Guide to Structured Web Data Consumption: How to get instant access to news, blogs, and online discussions

Hundreds of entrepreneurs, researchers, and data scientists contact us daily with questions about accessing structured web data. We put together our answers our new guide to Structured Web Data Consumption.

The consumerization of web data

It’s easy to fall into the trap of building a proprietary crawling and data structuring solution tailored to a particular study or application. While this approach does get the job done, it is limited at best and in most cases not feasible. Crawling and structuring open web data at scale is simply not a task one individual can tackle. Fortunately, economies of scale enable anyone with even a modest budget to extract structured datasets. In fact, you can use the very same enterprise class technology trusted by a growing number of industry leaders. Since you pay per use, the solution addresses the needs and budget constraints of any consumer of data – ranging from students to large scale commercial data operations.

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The Challenge of Coverage

When it comes to data measurement, the first question is often “How much of the web do you crawl?”. Unfortunately, any figure or percentage estimate would be misleading at best. The web is a constantly evolving and fragmented collection of unstructured data. Extracting that data and then structuring it as a prerequisite for analysis means making intelligent compromises. From a business and technology perspective, the real question is “what is the best possible coverage you can provide given finite resources?” Answering that question is an ongoing technological challenge that is driving phenomenal growth of the emerging Data-as-a-Service solutions category.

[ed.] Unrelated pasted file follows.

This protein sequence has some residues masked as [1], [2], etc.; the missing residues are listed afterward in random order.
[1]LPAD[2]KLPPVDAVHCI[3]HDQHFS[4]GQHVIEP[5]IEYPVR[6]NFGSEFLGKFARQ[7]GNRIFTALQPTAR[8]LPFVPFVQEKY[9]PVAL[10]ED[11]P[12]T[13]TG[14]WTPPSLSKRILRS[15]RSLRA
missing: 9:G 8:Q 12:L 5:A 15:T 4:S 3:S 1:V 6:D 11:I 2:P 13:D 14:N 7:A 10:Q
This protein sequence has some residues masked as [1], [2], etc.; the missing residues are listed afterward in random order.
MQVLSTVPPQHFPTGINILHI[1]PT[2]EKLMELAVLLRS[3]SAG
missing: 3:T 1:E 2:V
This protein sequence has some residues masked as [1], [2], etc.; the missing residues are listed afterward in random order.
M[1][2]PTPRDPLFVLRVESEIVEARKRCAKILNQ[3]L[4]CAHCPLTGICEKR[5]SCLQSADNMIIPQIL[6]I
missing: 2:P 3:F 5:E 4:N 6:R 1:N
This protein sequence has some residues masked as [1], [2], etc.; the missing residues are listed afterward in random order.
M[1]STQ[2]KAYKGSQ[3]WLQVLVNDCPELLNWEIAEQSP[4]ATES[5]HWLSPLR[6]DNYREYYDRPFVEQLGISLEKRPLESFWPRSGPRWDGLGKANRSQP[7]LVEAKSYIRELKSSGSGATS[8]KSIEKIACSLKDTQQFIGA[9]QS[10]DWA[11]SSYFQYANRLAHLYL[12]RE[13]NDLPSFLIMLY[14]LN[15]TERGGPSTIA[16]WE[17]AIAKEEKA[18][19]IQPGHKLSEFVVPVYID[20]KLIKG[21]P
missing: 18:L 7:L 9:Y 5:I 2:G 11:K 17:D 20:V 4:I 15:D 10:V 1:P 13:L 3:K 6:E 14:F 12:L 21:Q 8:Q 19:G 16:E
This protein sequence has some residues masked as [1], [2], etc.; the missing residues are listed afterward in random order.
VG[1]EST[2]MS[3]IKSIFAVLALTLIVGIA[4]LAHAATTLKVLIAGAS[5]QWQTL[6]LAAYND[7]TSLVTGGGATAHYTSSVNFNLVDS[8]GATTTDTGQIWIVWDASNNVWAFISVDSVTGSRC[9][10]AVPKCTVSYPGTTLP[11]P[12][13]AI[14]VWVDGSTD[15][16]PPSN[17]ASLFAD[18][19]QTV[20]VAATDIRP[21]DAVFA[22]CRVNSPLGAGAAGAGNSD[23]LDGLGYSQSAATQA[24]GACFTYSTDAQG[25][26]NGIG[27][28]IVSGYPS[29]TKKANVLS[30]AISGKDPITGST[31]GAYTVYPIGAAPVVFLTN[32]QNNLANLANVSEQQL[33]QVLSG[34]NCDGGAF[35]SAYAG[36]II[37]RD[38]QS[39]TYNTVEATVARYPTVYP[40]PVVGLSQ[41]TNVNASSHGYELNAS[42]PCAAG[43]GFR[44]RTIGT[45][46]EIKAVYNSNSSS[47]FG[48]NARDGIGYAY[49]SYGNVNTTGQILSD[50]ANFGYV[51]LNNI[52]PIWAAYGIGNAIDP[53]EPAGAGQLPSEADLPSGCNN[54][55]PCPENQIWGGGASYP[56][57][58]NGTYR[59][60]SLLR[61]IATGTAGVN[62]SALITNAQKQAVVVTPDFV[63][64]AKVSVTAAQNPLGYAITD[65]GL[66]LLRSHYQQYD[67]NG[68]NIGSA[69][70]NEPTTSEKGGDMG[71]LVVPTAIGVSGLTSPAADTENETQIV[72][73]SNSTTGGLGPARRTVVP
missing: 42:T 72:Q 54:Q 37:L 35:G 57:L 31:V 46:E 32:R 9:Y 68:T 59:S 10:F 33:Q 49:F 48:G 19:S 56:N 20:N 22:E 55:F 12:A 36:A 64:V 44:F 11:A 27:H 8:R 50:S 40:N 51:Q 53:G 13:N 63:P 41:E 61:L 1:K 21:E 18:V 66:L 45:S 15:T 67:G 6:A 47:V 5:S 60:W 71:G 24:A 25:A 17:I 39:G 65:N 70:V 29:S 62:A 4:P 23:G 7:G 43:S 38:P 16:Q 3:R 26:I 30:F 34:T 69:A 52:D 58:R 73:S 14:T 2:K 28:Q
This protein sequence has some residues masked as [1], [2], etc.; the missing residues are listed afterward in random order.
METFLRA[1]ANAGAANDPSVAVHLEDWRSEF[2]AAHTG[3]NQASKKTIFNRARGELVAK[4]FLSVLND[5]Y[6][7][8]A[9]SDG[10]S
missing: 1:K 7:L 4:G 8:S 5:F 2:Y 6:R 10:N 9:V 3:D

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Dataset breakdown – extracted, inferred, and enriched fields structures web data into extracted fields, inferred fields, and enriched fields. Every source we crawl is identified as a “post”, an indexed record matching a specific news article, blog post, or online discussion post. We then extract standard fields common to these source types, including URL, title, body text, and associated online discussion posts such as comments.
Learn more about post hierarchy, field types, and scores> focuses on three types of web data sources:

  • News media – news agencies, article publications, and magazines
  • Blogs – individual bloggers, large blogging services such as blogger, brands
  • Online discussions – message boards, commenting widgets, and review sites

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